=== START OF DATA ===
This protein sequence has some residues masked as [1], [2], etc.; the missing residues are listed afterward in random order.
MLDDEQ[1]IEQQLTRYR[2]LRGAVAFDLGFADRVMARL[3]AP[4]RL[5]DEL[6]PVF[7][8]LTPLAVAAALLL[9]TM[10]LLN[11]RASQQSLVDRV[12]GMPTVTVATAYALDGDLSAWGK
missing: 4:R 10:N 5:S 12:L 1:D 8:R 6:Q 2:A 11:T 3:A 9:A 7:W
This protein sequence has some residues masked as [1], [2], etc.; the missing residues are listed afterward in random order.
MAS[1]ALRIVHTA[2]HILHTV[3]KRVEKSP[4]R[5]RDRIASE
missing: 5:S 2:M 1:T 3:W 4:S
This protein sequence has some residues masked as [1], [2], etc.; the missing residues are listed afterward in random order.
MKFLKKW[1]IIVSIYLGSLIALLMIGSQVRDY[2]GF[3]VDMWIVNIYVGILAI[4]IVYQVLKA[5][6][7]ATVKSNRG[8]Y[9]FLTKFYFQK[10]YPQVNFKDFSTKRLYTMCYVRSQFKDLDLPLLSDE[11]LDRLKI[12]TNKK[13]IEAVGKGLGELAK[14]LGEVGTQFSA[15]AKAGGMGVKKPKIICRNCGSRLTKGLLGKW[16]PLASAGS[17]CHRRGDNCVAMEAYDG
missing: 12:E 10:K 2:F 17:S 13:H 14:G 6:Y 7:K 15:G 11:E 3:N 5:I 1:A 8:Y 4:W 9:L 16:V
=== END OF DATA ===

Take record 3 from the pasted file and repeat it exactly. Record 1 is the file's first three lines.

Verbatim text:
This protein sequence has some residues masked as [1], [2], etc.; the missing residues are listed afterward in random order.
MKFLKKW[1]IIVSIYLGSLIALLMIGSQVRDY[2]GF[3]VDMWIVNIYVGILAI[4]IVYQVLKA[5][6][7]ATVKSNRG[8]Y[9]FLTKFYFQK[10]YPQVNFKDFSTKRLYTMCYVRSQFKDLDLPLLSDE[11]LDRLKI[12]TNKK[13]IEAVGKGLGELAK[14]LGEVGTQFSA[15]AKAGGMGVKKPKIICRNCGSRLTKGLLGKW[16]PLASAGS[17]CHRRGDNCVAMEAYDG
missing: 12:E 10:K 2:F 17:S 13:H 14:G 6:Y 7:K 15:G 11:E 3:N 5:I 1:A 8:Y 4:W 9:L 16:V